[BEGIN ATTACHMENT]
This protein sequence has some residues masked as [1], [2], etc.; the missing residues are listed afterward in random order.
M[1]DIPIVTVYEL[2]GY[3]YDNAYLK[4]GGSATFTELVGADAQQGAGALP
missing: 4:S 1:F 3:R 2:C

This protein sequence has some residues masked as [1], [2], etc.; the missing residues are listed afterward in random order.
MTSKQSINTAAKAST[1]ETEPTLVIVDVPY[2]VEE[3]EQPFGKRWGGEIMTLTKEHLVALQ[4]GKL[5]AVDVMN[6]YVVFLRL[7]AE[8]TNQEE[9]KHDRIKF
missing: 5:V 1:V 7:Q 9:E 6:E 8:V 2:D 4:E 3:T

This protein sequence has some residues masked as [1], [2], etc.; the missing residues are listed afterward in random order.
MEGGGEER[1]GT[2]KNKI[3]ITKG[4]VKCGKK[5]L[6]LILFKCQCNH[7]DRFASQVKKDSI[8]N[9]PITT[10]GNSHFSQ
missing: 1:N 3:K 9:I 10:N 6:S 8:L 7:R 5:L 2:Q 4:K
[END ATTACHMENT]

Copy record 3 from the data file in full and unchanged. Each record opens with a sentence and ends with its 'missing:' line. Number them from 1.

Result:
This protein sequence has some residues masked as [1], [2], etc.; the missing residues are listed afterward in random order.
MEGGGEER[1]GT[2]KNKI[3]ITKG[4]VKCGKK[5]L[6]LILFKCQCNH[7]DRFASQVKKDSI[8]N[9]PITT[10]GNSHFSQ
missing: 1:N 3:K 9:I 10:N 6:S 8:L 7:R 5:L 2:Q 4:K